HOW TO BRIEF A CASE
A case brief is a dissection of a judicial opinion -- it contains a written
summary of the basic components of that decision.
Persuasive briefs (trial and appellate) are the formal documents a lawyer
files with a court in support of his or her client’s position.
Functions of case briefing
Case briefing helps you acquire the skills of case analysis and legal
reasoning. Briefing a case helps you understand it.
Case briefing aids your memory. Briefs help you remember the cases you
read (1) for class discussion, (2) for end-of-semester review for final
examinations, and (3) for writing and analyzing legal ...view middle of the document...
employer/employee, landlord/tenant, etc.)
Identify procedurally significant facts. You should set out (1) the
cause of action (C/A) (the law the plaintiff claimed was broken), (2)
relief the plaintiff requested, (3) defenses, if any, the defendant
Procedural History (PH): This is the disposition of the case in the lower
court(s) that explains how the case got to the court whose opinion you are
reading. Include the following:
The decision(s) of the lower court(s).
If the case was decided by a trial court and reviewed
by an intermediate appellate court before reaching the
court whose decision you are now reading, be sure to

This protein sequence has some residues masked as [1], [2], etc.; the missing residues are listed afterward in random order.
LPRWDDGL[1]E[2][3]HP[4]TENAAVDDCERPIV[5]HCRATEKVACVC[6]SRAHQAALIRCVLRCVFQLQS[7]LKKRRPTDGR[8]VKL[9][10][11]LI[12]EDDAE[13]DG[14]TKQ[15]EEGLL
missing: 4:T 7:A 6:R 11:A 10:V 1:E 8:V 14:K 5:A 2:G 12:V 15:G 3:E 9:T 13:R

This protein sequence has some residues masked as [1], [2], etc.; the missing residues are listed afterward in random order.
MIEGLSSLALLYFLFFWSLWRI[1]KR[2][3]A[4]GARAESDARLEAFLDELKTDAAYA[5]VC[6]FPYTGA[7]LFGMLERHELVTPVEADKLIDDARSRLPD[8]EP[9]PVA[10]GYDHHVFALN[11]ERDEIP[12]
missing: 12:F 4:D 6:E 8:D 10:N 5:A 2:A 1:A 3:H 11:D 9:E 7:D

note what each court decided.
The damages awarded, if relevant.
Who appealed and why.
Substantive issue: A substantive statement of the issue consists of
two parts -i.
the point of law in dispute
the key facts of the case relating to that point of law in
dispute (legally relevant facts)
You must include the key facts from the case so that the
issue is specific to that case. Typically, the disputed issue
involves how the court applied some element of the pertinent
rule to the facts of the specific case. Resolving the issue will
determine the court’s disposition of the case.
Procedural issue: What is the appealing party claiming the lower
court did wrong (e.g., ruling on evidence, jury instructions, granting
of summary judgment, etc.)?
Judgment: This is the court’s final decision as to the rights of the parties,
the court’s response to a party’s request for relief. Generally, the
appellate court will either affirm, reverse, or reverse with instructions. The
judgment is usually found at the end of the opinion.